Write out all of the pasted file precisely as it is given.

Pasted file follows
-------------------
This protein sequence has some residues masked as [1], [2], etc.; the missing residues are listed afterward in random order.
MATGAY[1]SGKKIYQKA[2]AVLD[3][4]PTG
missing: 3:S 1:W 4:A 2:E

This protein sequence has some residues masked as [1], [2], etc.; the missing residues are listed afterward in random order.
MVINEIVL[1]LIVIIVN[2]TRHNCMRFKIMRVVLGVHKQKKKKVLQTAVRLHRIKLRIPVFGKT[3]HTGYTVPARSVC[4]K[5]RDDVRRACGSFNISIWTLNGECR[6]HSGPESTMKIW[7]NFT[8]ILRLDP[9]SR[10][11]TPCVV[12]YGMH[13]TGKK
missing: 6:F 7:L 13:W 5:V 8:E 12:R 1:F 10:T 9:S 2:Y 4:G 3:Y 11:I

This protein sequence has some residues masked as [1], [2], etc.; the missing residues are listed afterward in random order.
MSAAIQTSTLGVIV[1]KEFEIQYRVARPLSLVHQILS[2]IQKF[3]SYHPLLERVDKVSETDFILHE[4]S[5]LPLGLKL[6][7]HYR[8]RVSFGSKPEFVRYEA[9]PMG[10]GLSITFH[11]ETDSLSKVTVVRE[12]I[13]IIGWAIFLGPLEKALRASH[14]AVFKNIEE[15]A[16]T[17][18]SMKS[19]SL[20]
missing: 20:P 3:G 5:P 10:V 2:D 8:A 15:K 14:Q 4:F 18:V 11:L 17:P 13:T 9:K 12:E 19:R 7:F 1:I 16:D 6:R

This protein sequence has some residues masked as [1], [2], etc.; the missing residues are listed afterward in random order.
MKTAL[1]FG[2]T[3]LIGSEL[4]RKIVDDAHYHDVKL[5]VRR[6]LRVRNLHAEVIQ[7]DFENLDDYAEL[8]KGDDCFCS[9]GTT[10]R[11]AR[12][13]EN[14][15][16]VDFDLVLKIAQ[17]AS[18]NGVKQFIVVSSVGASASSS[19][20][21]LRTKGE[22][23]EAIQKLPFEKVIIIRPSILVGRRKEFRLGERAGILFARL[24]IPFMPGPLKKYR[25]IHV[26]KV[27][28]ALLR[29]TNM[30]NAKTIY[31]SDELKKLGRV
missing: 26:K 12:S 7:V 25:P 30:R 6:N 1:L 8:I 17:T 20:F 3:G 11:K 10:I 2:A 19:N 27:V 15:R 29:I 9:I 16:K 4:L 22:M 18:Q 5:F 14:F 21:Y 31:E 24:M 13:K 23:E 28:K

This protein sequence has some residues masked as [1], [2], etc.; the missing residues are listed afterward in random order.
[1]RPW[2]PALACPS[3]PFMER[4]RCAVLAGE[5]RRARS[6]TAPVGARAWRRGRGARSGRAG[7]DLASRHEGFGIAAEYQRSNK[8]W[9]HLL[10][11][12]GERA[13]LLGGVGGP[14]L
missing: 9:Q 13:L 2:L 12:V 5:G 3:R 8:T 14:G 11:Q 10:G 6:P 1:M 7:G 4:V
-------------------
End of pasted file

This protein sequence has some residues masked as [1], [2], etc.; the missing residues are listed afterward in random order.
MATGAY[1]SGKKIYQKA[2]AVLD[3][4]PTG
missing: 3:S 1:W 4:A 2:E

This protein sequence has some residues masked as [1], [2], etc.; the missing residues are listed afterward in random order.
MVINEIVL[1]LIVIIVN[2]TRHNCMRFKIMRVVLGVHKQKKKKVLQTAVRLHRIKLRIPVFGKT[3]HTGYTVPARSVC[4]K[5]RDDVRRACGSFNISIWTLNGECR[6]HSGPESTMKIW[7]NFT[8]ILRLDP[9]SR[10][11]TPCVV[12]YGMH[13]TGKK
missing: 6:F 7:L 13:W 5:V 8:E 12:R 1:F 10:T 9:S 2:Y 4:G 3:Y 11:I

This protein sequence has some residues masked as [1], [2], etc.; the missing residues are listed afterward in random order.
MSAAIQTSTLGVIV[1]KEFEIQYRVARPLSLVHQILS[2]IQKF[3]SYHPLLERVDKVSETDFILHE[4]S[5]LPLGLKL[6][7]HYR[8]RVSFGSKPEFVRYEA[9]PMG[10]GLSITFH[11]ETDSLSKVTVVRE[12]I[13]IIGWAIFLGPLEKALRASH[14]AVFKNIEE[15]A[16]T[17][18]SMKS[19]SL[20]
missing: 20:P 3:G 5:P 10:V 2:D 8:A 15:K 14:Q 4:F 18:V 11:L 17:P 13:T 9:K 12:E 19:R 7:F 1:I 16:D 6:R

This protein sequence has some residues masked as [1], [2], etc.; the missing residues are listed afterward in random order.
MKTAL[1]FG[2]T[3]LIGSEL[4]RKIVDDAHYHDVKL[5]VRR[6]LRVRNLHAEVIQ[7]DFENLDDYAEL[8]KGDDCFCS[9]GTT[10]R[11]AR[12][13]EN[14][15][16]VDFDLVLKIAQ[17]AS[18]NGVKQFIVVSSVGASASSS[19][20][21]LRTKGE[22][23]EAIQKLPFEKVIIIRPSILVGRRKEFRLGERAGILFARL[24]IPFMPGPLKKYR[25]IHV[26]KV[27][28]ALLR[29]TNM[30]NAKTIY[31]SDELKKLGRV
missing: 26:K 12:S 7:V 25:P 30:R 6:N 1:L 8:I 17:T 20:F 3:G 11:K 10:I 2:A 19:N 27:V 15:R 29:I 9:I 16:K 4:L 22:M 18:Q 5:F 14:F 21:Y 31:E 24:M 13:K 23:E 28:K

This protein sequence has some residues masked as [1], [2], etc.; the missing residues are listed afterward in random order.
[1]RPW[2]PALACPS[3]PFMER[4]RCAVLAGE[5]RRARS[6]TAPVGARAWRRGRGARSGRAG[7]DLASRHEGFGIAAEYQRSNK[8]W[9]HLL[10][11][12]GERA[13]LLGGVGGP[14]L
missing: 9:Q 13:L 2:L 12:V 5:G 3:R 8:T 14:G 11:Q 10:G 6:P 1:M 7:G 4:V